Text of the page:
I was always intimidated by After Effects until I watched these tutorials. I downloaded an after Effects trial and then following these tutorials I mas able to make a 3D teaser trailer for a company (I also had help from my technical wizard of a boss. Who shows no fear when faced with new software) Anyway the client was very happy and afterwards my confidence soared!
If you have After Effects and want to make a 3D animation from 2D elements then this is the man for you…
Now whether you are impressed by 3D or not; we know that it is here to stay at least for the time being. Pixar and Disney say they will only make 3D films now to combat the ‘camcorder in a cinema’ piracy. More crucially, being able to make 3D impresses the hell out of potential employers.
When I make something stereoscopic 3D I have two options. Option one, mentioned in this post, is for live action and should be filmed 3D from the outset. Option two is to use Chris Keller’s After Effects Scripts to convert 2D media and graphics into 3D That will be in the next post.
You can hire a semi professional twin lens 3D camera such as the AG-3DA1 relatively cheaply. By pressing the ‘mix’ button on the camera; you super-impose one lens (or eye) over the other so that it creates a ‘double vision’ effect. By turning the convergence wheel at the base of the camera you can adjust the lens convergence (the position between the two lenses making them turn towards each other). So if you were filming a person standing still, you could set your convergence point on their chest (the image would be aligned and look normal when viewing it ‘mixed’) and then anything in front of that point would come out at you (negative parallax) such as outstretched arms and anything behind that point would be set back from the screen such as a house in the distance (Positive parallax).
Shameless promotion of an advert I was in for VMI camera hire company below:
The camera saves the left and right eye lens video files separately. Import only your left eye files into Final Cut Pro 7. I’ve not looked into Final Cut Pro X as I’m so appalled by it: ‘Mark clip as favourite’ ‘import imovie project’ ‘Import from iphoto’.. What a patronising joke!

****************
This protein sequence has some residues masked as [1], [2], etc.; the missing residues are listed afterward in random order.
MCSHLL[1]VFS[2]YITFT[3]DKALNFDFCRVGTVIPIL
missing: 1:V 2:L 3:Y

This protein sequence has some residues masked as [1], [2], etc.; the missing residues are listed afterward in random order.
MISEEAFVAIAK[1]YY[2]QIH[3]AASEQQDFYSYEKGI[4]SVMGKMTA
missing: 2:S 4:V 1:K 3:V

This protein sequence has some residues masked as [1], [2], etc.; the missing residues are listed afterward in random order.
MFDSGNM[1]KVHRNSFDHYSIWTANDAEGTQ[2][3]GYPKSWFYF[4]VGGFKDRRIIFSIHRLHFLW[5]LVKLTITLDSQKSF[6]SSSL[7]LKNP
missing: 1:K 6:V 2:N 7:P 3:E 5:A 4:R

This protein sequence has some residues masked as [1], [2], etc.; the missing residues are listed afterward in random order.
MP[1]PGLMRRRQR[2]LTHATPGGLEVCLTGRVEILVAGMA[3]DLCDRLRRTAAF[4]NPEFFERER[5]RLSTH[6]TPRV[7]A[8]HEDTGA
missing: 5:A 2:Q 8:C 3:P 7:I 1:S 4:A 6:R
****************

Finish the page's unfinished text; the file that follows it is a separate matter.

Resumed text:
You make your edit and once done you label your sequence as ‘Left Eye Only’ and export a quicktime labelling it as ‘Left Eye’.You then duplicate the sequence and copy it into a new project calling it ‘Right Eye’.
I’d close the left eye FCP project as when you reconnect, a bug may cause all sequences to reconnect to the wrong files. Then you highlight your newly labelled ‘Right Eye’ sequence, press reconnect, and re-link to all the right eye files instead of the left ones. You should see your clips shift in angle a little in your timeline. Now export a quicktime and label it ‘Right Eye’.
If you want to grade your clips, you can grade the left eye sequence and copy and paste the attributes onto your right eye sequence so that that the right eye is graded exactly the same as the left eye. Then export the quicktimes.
Once you have both your left and right eye quicktimes you then import them into your project and create a new sequence calling it ‘Side by Side’. You put your left eye QT on the first video layer on your sequence, click on it and then go to the motion tab:
You then put your ‘Right Eye’ quicktime on your second video layer and then highlight it and press the motion tab:
The left eye attributes are: Center: -480 ( a quarter of 1920 ) and distort Aspect Ratio: 100
The Right eye attributes are: Center: 480 ( a quarter of 1920 ) and distort Aspect Ratio: 100
You should now have a stereoscopic side by side 3D video, which if you have a DVI to HDMI adapter (available for about £25) you can then view in a 3D Television which is set to view ‘side by side’ 3D.
There are quicker methods emerging such as the Final Cut pro Dashwood Stereo Toolbox 3D and Cineform neo3d. All are quicker and allow you to change the 3D geometry. Something that you need for the broadcast market. But the above is the basic workflow that is good to know as it costs nothing. Lots of employers are loath to spend money on software especially in these dying days of Final cut Pro.
What I would do for broadcast would be to export an EDL (edit decision list) of the left and right eye sequences and give it to a high end Mistika / Smoke operator so that they can change the convergence shot by shot so that it is less stressful on the audiences’ eyes when watching your film over a period of time. There are very strict guidelines for Stereoscopic 3D broadcast on Sky etc..
Here is me on the left posing next to Ross a freelance Mistika Operator at Preditors Post Production.
I’m wearing 3D glasses on the left..